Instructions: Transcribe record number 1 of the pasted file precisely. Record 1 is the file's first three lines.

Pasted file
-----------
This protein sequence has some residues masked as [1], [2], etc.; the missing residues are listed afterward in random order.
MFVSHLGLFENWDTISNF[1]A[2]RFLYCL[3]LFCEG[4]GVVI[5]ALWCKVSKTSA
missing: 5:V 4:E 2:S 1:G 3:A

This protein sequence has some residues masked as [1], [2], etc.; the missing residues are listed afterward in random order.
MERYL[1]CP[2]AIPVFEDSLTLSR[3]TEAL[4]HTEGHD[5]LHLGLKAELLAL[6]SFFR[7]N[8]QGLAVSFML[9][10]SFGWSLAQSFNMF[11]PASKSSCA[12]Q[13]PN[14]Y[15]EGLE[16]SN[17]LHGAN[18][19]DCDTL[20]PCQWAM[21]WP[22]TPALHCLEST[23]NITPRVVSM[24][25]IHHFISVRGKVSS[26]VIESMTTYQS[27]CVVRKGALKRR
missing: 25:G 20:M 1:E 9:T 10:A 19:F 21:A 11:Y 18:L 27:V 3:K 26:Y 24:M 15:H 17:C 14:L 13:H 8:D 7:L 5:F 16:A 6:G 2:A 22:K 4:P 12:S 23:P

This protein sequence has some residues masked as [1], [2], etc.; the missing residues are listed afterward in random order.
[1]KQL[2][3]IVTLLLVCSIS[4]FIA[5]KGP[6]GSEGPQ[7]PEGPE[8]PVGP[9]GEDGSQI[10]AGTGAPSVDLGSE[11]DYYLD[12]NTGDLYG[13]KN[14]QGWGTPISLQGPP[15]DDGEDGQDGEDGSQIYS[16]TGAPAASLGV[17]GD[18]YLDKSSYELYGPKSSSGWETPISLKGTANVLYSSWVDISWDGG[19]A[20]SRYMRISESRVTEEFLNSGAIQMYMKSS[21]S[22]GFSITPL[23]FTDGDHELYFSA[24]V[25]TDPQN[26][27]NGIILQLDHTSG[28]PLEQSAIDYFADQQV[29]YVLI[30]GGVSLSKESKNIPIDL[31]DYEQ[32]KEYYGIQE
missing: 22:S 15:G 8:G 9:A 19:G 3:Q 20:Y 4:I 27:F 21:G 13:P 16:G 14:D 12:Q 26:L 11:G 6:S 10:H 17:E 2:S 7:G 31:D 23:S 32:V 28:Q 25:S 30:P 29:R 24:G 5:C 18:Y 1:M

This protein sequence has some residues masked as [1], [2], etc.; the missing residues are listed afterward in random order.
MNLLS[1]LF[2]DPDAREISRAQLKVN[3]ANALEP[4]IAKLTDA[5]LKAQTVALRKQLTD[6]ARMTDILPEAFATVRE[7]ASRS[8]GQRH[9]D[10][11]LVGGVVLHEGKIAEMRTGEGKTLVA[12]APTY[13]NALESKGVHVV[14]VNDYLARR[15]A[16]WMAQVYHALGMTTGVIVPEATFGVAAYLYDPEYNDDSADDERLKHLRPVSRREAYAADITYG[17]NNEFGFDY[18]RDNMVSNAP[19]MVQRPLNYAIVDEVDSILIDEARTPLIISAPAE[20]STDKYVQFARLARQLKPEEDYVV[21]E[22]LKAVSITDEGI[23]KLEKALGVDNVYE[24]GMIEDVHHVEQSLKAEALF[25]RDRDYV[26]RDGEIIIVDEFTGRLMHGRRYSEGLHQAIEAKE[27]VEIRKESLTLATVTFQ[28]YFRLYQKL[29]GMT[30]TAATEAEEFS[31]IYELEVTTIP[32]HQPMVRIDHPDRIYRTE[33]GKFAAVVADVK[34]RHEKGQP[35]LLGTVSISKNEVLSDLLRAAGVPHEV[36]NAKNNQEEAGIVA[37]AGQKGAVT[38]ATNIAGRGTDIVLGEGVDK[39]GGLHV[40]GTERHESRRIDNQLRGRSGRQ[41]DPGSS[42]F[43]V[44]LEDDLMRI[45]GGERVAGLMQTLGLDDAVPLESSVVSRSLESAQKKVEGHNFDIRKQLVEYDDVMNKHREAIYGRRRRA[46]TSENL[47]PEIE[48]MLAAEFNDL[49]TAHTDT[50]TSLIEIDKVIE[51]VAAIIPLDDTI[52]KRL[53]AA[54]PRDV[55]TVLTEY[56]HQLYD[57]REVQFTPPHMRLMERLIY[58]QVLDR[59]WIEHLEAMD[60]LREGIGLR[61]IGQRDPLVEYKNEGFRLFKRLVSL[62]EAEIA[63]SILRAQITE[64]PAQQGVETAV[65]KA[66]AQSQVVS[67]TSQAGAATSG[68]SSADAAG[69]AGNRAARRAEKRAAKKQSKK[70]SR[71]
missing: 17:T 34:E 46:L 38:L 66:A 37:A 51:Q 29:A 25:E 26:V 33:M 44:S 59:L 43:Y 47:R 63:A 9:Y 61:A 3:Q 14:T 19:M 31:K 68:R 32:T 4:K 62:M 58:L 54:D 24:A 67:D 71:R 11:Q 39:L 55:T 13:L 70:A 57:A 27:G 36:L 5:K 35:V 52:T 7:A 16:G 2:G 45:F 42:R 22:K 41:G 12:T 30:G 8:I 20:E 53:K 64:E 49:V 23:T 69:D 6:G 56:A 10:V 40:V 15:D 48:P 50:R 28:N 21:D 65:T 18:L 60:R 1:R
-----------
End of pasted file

This protein sequence has some residues masked as [1], [2], etc.; the missing residues are listed afterward in random order.
MFVSHLGLFENWDTISNF[1]A[2]RFLYCL[3]LFCEG[4]GVVI[5]ALWCKVSKTSA
missing: 5:V 4:E 2:S 1:G 3:A